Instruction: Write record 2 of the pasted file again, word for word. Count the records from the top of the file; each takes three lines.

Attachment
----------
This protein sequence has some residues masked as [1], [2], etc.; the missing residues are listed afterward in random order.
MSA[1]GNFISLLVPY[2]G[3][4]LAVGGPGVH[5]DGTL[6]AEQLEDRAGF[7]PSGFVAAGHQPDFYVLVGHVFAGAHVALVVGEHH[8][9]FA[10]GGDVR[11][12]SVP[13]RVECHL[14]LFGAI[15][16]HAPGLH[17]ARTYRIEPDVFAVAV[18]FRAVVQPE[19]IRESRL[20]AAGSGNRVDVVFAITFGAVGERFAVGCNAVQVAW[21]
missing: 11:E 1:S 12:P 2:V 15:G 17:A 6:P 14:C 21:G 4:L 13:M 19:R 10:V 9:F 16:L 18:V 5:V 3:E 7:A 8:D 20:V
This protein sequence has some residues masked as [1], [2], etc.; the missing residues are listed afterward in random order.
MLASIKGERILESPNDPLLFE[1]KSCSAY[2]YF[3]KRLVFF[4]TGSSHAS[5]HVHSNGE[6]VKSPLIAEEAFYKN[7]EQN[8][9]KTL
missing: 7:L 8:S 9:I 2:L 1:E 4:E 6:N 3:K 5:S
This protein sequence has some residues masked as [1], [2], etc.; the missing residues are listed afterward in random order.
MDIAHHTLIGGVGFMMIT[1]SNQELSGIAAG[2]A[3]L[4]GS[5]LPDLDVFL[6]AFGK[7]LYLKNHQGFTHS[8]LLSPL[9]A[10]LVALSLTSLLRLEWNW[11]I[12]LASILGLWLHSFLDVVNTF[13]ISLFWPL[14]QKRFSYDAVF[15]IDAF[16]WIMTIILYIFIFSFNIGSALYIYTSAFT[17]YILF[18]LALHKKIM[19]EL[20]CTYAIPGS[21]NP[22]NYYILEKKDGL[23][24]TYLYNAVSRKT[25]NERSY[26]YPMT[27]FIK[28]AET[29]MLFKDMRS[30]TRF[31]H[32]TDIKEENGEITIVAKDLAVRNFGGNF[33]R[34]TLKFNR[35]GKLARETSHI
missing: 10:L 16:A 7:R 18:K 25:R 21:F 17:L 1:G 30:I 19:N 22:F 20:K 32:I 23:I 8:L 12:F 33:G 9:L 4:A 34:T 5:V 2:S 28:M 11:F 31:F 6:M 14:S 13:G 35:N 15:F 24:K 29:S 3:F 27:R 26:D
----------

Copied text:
This protein sequence has some residues masked as [1], [2], etc.; the missing residues are listed afterward in random order.
MLASIKGERILESPNDPLLFE[1]KSCSAY[2]YF[3]KRLVFF[4]TGSSHAS[5]HVHSNGE[6]VKSPLIAEEAFYKN[7]EQN[8][9]KTL
missing: 7:L 8:S 9:I 2:L 1:E 4:E 6:N 3:K 5:S